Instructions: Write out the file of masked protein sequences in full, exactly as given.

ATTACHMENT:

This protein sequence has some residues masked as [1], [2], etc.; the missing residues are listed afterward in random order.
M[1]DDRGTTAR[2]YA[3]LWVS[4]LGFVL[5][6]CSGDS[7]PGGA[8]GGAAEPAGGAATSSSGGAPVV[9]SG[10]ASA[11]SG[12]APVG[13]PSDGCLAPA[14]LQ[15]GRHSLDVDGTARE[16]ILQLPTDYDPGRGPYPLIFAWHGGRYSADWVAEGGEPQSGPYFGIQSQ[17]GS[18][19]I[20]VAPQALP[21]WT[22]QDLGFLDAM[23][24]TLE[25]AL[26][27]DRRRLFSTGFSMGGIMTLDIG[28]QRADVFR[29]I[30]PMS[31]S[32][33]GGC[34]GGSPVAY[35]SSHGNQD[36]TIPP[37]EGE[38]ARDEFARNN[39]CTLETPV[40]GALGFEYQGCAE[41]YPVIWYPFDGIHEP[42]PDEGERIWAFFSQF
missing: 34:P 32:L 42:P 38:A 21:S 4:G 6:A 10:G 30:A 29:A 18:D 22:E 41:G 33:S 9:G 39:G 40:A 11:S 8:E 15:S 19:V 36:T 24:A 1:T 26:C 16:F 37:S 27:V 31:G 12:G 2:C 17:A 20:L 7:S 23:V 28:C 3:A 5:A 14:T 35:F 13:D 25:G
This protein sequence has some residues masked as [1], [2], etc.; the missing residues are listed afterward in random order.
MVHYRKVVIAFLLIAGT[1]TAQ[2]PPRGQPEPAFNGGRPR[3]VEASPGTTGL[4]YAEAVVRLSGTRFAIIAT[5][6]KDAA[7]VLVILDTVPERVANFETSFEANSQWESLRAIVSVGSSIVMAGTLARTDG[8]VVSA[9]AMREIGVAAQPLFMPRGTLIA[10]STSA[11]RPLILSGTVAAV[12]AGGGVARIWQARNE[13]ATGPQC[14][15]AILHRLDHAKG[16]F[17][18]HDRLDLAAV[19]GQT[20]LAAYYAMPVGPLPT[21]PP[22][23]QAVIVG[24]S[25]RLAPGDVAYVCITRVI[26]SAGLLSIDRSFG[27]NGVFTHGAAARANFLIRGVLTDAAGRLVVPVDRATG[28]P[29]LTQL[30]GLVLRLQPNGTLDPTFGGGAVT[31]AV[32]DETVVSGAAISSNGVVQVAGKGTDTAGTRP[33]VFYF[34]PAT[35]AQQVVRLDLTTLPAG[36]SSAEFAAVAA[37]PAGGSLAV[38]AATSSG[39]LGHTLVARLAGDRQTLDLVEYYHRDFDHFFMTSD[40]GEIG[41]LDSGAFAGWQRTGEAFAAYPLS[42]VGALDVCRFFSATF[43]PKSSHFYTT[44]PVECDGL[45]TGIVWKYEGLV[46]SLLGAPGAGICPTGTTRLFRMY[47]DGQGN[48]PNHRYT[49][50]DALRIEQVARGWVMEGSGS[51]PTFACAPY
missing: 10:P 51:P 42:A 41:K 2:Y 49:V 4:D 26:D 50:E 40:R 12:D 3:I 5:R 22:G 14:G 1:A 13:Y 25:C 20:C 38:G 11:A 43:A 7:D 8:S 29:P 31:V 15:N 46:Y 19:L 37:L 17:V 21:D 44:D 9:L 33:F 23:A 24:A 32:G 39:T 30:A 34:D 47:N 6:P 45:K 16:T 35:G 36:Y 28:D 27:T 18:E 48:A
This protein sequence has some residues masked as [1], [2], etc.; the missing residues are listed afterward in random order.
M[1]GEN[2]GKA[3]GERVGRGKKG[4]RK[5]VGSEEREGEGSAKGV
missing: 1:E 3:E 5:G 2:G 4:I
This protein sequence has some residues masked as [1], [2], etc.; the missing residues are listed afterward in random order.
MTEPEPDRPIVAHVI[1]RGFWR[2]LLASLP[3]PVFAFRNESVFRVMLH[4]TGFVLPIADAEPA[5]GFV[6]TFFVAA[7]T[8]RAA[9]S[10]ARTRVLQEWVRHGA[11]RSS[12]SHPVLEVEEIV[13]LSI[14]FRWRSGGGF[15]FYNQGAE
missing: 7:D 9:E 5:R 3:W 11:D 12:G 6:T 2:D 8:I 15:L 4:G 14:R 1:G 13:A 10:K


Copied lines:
This protein sequence has some residues masked as [1], [2], etc.; the missing residues are listed afterward in random order.
M[1]DDRGTTAR[2]YA[3]LWVS[4]LGFVL[5][6]CSGDS[7]PGGA[8]GGAAEPAGGAATSSSGGAPVV[9]SG[10]ASA[11]SG[12]APVG[13]PSDGCLAPA[14]LQ[15]GRHSLDVDGTARE[16]ILQLPTDYDPGRGPYPLIFAWHGGRYSADWVAEGGEPQSGPYFGIQSQ[17]GS[18][19]I[20]VAPQALP[21]WT[22]QDLGFLDAM[23][24]TLE[25]AL[26][27]DRRRLFSTGFSMGGIMTLDIG[28]QRADVFR[29]I[30]PMS[31]S[32][33]GGC[34]GGSPVAY[35]SSHGNQD[36]TIPP[37]EGE[38]ARDEFARNN[39]CTLETPV[40]GALGFEYQGCAE[41]YPVIWYPFDGIHEP[42]PDEGERIWAFFSQF
missing: 34:P 32:L 42:P 38:A 21:S 4:G 6:A 10:G 30:A 29:A 18:D 22:E 41:G 33:S 9:G 39:G 40:A 11:S 8:E 15:S 19:V 36:T 24:A 1:T 26:C 16:F 37:S 27:V 31:G 12:G 2:C 17:A 20:L 7:S 23:V 28:C 3:A 5:A 14:T 35:F 13:D 25:G
This protein sequence has some residues masked as [1], [2], etc.; the missing residues are listed afterward in random order.
MVHYRKVVIAFLLIAGT[1]TAQ[2]PPRGQPEPAFNGGRPR[3]VEASPGTTGL[4]YAEAVVRLSGTRFAIIAT[5][6]KDAA[7]VLVILDTVPERVANFETSFEANSQWESLRAIVSVGSSIVMAGTLARTDG[8]VVSA[9]AMREIGVAAQPLFMPRGTLIA[10]STSA[11]RPLILSGTVAAV[12]AGGGVARIWQARNE[13]ATGPQC[14][15]AILHRLDHAKG[16]F[17][18]HDRLDLAAV[19]GQT[20]LAAYYAMPVGPLPT[21]PP[22][23]QAVIVG[24]S[25]RLAPGDVAYVCITRVI[26]SAGLLSIDRSFG[27]NGVFTHGAAARANFLIRGVLTDAAGRLVVPVDRATG[28]P[29]LTQL[30]GLVLRLQPNGTLDPTFGGGAVT[31]AV[32]DETVVSGAAISSNGVVQVAGKGTDTAGTRP[33]VFYF[34]PAT[35]AQQVVRLDLTTLPAG[36]SSAEFAAVAA[37]PAGGSLAV[38]AATSSG[39]LGHTLVARLAGDRQTLDLVEYYHRDFDHFFMTSD[40]GEIG[41]LDSGAFAGWQRTGEAFAAYPLS[42]VGALDVCRFFSATF[43]PKSSHFYTT[44]PVECDGL[45]TGIVWKYEGLV[46]SLLGAPGAGICPTGTTRLFRMY[47]DGQGN[48]PNHRYT[49][50]DALRIEQVARGWVMEGSGS[51]PTFACAPY
missing: 10:P 51:P 42:A 41:K 2:Y 49:V 4:D 26:D 50:E 40:R 12:D 3:I 5:R 22:G 14:G 1:A 13:Y 25:C 20:C 38:G 11:A 43:A 7:D 8:S 29:P 31:V 15:N 46:Y 19:L 37:L 17:V 21:D 44:D 9:L 33:F 23:A 24:A 32:G 39:T 30:A 34:D 47:N 6:P 45:K 16:T 35:G 36:Y 28:D 27:T 18:E 48:A
This protein sequence has some residues masked as [1], [2], etc.; the missing residues are listed afterward in random order.
M[1]GEN[2]GKA[3]GERVGRGKKG[4]RK[5]VGSEEREGEGSAKGV
missing: 1:E 3:E 5:G 2:G 4:I
This protein sequence has some residues masked as [1], [2], etc.; the missing residues are listed afterward in random order.
MTEPEPDRPIVAHVI[1]RGFWR[2]LLASLP[3]PVFAFRNESVFRVMLH[4]TGFVLPIADAEPA[5]GFV[6]TFFVAA[7]T[8]RAA[9]S[10]ARTRVLQEWVRHGA[11]RSS[12]SHPVLEVEEIV[13]LSI[14]FRWRSGGGF[15]FYNQGAE
missing: 7:D 9:E 5:R 3:W 11:D 12:G 6:T 2:D 8:I 15:L 4:G 14:R 1:G 13:A 10:K